Design may be intrinsic to Lee Savage, but fashion is really career number two.
After receiving a B.A. in history from the University of Virginia, Savage moved to New York, where she studied interior design at Parsons The New School for Design, and began her professional life working for a small residential firm in New York. Shortly thereafter, however, she found herself with an extracurricular activity: building models of evening bags out of Bristol board. Cut to September 2013, when Savage, having left the world of interior design, officially launched her namesake company, which produces high-end clutches.
“I’ve always loved fashion a little bit more [than interior design], I guess, and was a bit more passionate about that,” Savage said of the career change. “I’ve always been interested in creating a project, and clutches seemed like a vehicle to build sculptures that could be functional.”
And, like many designers starting out, her own sartorial desires fueled the project. “I was having a hard time finding something clean and minimalist in an evening bag,” she said. “The bags I saw weren’t what I was looking for and seemed like sort of an older market.”
Savage describes her designs as “clean, harsh and minimalist,” with a prominent architectural influence. “[I am] greatly influenced by the modern art and architecture of the 20th century Minimalist movement,” she said. “With the Stack and Spaces series [of bags], I poured through the works of artists such as Sol LeWitt and Donald Judd, intensely studying the geometric forms and linear repetition that pervade them. I then attempted to apply the principles of these works to the structure of the clutches.”
To produce the bags, Savage first designs a model of the bag in her New York studio before sending it to an Italian factory that manufactures the end product.
Materials play a key part in creating Savage’s sleek aesthetic, with each piece made from a solid brass frame, plated in metal and then lined with leather. “I’ve always loved brass and thought it would be a neat thing to incorporate into the bags,” she said. “You’re able to get really fine points and lines with metals.”
While design might come easy to Savage, the business aspect admittedly does not.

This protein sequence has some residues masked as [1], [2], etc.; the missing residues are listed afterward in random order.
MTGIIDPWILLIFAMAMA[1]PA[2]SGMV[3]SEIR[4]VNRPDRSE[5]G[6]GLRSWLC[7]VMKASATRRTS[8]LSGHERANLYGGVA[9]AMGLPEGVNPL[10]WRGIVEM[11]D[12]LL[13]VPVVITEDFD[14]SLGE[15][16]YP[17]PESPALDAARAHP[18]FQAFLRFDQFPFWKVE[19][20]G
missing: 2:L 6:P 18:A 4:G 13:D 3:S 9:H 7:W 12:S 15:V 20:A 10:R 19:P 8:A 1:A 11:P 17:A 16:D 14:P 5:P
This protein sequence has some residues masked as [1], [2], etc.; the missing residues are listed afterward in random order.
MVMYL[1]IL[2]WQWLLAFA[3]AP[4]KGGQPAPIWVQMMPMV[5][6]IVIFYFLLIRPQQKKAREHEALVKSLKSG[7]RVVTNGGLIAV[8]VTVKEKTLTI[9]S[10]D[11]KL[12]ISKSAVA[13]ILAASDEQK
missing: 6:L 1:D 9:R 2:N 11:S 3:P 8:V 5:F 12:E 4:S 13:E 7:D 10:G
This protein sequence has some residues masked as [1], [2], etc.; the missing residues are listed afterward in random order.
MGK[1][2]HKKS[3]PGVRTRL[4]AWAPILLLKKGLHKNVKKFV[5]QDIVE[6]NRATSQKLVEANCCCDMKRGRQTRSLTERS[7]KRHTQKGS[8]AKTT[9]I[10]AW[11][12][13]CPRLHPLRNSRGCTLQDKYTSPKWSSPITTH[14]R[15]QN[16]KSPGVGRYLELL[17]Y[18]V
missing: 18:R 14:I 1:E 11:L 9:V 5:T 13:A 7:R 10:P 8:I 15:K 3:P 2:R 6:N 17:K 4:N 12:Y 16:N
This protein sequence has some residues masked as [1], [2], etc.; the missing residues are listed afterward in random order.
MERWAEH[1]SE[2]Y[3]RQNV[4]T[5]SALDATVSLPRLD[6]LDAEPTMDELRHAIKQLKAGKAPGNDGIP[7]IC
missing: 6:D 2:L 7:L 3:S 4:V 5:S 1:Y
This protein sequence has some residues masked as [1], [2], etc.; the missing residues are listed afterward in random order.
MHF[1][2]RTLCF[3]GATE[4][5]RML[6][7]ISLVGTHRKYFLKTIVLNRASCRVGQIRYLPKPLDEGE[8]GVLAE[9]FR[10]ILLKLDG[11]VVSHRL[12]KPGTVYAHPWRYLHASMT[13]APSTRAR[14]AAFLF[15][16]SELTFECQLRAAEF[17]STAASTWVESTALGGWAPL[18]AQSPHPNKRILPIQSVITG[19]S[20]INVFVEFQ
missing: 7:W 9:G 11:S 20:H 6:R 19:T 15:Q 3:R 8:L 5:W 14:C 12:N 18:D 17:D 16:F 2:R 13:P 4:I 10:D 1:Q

“Not having that background, there is so much that I didn’t know, from the basic sales process to p.r.,” she said. “It’s hard to find a balance with the back- and-forth between business and creative, but eventually you do, and you find what works for you.”
For her debut season, Savage worked with The White Space, a showroom/incubator hybrid for young designers founded by stylist Alison Brokaw. “It worked out really well,” she said of the partnership. “It was nice to be part of something from the ground up for a bunch of young designers.”
That presentation, held for her spring 2014 collection, helped garner retail space for the new brand, with both Barneys New York and Net-a-porter purchasing pieces to carry.
Today, Lee Savage bags are carried worldwide, with a strong emphasis in the Middle East, as well as online at e-tailers such as Moda Operandi, Farfetch and Editorialist. Prices range from $1,900 to $3,000.
Just a few months past the brand’s one-year anniversary, Savage is looking to enter growth mode. “[Right now], the team is just me,” she said. “My next step is figuring out how and when to grow. That’s something on my plate right now — figuring how to move forward, finding the right people, things like that.”
Besides developing her current three-style roster of clutches, Savage hopes to venture into additional categories. “You’re always trying to find the balance between staying true to the style and not changing too much too quickly, as people are still getting used to the brand,” she said. “Still, I am looking at the process of starting more day bags and eventually getting into other categories, like jewelry and other accessories.”
What about a return to her interior design roots? “I would love that,” Savage said. “I think the bags speak to my background in architecture, and whether it’s a furniture line or tableware, it could be really fun and fascinating to bring the aesthetics of the bags into larger objects like that and see how they translate.”